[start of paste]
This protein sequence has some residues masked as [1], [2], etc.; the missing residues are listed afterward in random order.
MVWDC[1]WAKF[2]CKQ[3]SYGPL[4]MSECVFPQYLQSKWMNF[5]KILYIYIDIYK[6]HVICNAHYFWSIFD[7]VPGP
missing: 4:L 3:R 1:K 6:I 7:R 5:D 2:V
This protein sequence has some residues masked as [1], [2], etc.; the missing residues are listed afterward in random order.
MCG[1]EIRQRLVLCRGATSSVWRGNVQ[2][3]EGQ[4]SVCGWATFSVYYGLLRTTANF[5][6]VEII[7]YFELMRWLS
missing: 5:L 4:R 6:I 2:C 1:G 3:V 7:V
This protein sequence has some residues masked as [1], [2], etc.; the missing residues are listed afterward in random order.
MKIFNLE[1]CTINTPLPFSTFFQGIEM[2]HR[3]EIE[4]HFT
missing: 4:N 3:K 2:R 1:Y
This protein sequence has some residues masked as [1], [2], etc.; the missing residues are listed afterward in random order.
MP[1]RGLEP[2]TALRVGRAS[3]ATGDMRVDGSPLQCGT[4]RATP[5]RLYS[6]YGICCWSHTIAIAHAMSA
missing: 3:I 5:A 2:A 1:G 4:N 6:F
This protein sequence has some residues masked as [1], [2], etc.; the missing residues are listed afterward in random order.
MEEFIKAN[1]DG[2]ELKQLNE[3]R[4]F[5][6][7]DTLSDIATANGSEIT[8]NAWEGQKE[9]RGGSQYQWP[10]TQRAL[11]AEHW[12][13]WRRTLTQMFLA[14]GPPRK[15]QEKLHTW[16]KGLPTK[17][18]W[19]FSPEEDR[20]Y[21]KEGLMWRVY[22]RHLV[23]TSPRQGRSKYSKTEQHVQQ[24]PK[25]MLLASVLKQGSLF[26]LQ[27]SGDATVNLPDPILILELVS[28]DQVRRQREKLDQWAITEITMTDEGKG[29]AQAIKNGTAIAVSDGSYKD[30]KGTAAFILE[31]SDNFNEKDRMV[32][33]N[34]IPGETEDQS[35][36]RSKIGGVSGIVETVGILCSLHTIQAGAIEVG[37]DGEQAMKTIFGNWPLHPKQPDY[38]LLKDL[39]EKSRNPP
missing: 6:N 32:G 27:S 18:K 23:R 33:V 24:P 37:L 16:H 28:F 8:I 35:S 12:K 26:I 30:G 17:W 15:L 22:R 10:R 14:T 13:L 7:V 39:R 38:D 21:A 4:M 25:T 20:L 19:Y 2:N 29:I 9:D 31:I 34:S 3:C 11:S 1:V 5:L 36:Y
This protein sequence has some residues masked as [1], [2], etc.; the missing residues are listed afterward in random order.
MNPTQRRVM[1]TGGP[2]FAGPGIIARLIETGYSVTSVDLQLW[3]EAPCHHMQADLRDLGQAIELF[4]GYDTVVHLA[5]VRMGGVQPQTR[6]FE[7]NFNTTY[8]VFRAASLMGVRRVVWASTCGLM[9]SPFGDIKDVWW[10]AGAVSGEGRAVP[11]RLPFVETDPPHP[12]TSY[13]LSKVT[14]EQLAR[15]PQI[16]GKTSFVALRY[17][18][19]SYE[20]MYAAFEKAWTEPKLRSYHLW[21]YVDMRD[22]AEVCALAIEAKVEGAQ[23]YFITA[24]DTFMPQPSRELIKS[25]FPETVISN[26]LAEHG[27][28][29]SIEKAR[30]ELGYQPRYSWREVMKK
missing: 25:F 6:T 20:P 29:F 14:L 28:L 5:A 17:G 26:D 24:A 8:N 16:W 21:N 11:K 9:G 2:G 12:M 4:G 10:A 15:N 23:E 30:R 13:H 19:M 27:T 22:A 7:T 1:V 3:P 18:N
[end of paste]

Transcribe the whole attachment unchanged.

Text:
This protein sequence has some residues masked as [1], [2], etc.; the missing residues are listed afterward in random order.
MVWDC[1]WAKF[2]CKQ[3]SYGPL[4]MSECVFPQYLQSKWMNF[5]KILYIYIDIYK[6]HVICNAHYFWSIFD[7]VPGP
missing: 4:L 3:R 1:K 6:I 7:R 5:D 2:V
This protein sequence has some residues masked as [1], [2], etc.; the missing residues are listed afterward in random order.
MCG[1]EIRQRLVLCRGATSSVWRGNVQ[2][3]EGQ[4]SVCGWATFSVYYGLLRTTANF[5][6]VEII[7]YFELMRWLS
missing: 5:L 4:R 6:I 2:C 1:G 3:V 7:V
This protein sequence has some residues masked as [1], [2], etc.; the missing residues are listed afterward in random order.
MKIFNLE[1]CTINTPLPFSTFFQGIEM[2]HR[3]EIE[4]HFT
missing: 4:N 3:K 2:R 1:Y
This protein sequence has some residues masked as [1], [2], etc.; the missing residues are listed afterward in random order.
MP[1]RGLEP[2]TALRVGRAS[3]ATGDMRVDGSPLQCGT[4]RATP[5]RLYS[6]YGICCWSHTIAIAHAMSA
missing: 3:I 5:A 2:A 1:G 4:N 6:F
This protein sequence has some residues masked as [1], [2], etc.; the missing residues are listed afterward in random order.
MEEFIKAN[1]DG[2]ELKQLNE[3]R[4]F[5][6][7]DTLSDIATANGSEIT[8]NAWEGQKE[9]RGGSQYQWP[10]TQRAL[11]AEHW[12][13]WRRTLTQMFLA[14]GPPRK[15]QEKLHTW[16]KGLPTK[17][18]W[19]FSPEEDR[20]Y[21]KEGLMWRVY[22]RHLV[23]TSPRQGRSKYSKTEQHVQQ[24]PK[25]MLLASVLKQGSLF[26]LQ[27]SGDATVNLPDPILILELVS[28]DQVRRQREKLDQWAITEITMTDEGKG[29]AQAIKNGTAIAVSDGSYKD[30]KGTAAFILE[31]SDNFNEKDRMV[32][33]N[34]IPGETEDQS[35][36]RSKIGGVSGIVETVGILCSLHTIQAGAIEVG[37]DGEQAMKTIFGNWPLHPKQPDY[38]LLKDL[39]EKSRNPP
missing: 6:N 32:G 27:S 18:K 23:R 33:V 24:P 37:L 16:H 28:F 8:I 35:S 12:K 26:I 30:G 17:W 15:L 22:R 10:R 14:T 13:L 7:V 39:R 38:D 21:A 4:M 25:T 20:L 19:Y 2:N 29:I 9:D 31:I 34:S 3:C 11:S 1:V 5:L 36:Y
This protein sequence has some residues masked as [1], [2], etc.; the missing residues are listed afterward in random order.
MNPTQRRVM[1]TGGP[2]FAGPGIIARLIETGYSVTSVDLQLW[3]EAPCHHMQADLRDLGQAIELF[4]GYDTVVHLA[5]VRMGGVQPQTR[6]FE[7]NFNTTY[8]VFRAASLMGVRRVVWASTCGLM[9]SPFGDIKDVWW[10]AGAVSGEGRAVP[11]RLPFVETDPPHP[12]TSY[13]LSKVT[14]EQLAR[15]PQI[16]GKTSFVALRY[17][18][19]SYE[20]MYAAFEKAWTEPKLRSYHLW[21]YVDMRD[22]AEVCALAIEAKVEGAQ[23]YFITA[24]DTFMPQPSRELIKS[25]FPETVISN[26]LAEHG[27][28][29]SIEKAR[30]ELGYQPRYSWREVMKK
missing: 25:F 6:T 20:P 29:F 14:L 28:L 5:A 17:G 26:D 24:A 8:N 16:W 21:N 11:K 9:G 2:G 12:M 4:G 10:A 15:N 23:E 30:R 13:H 19:M 27:T 22:A 7:T 1:V 3:P 18:N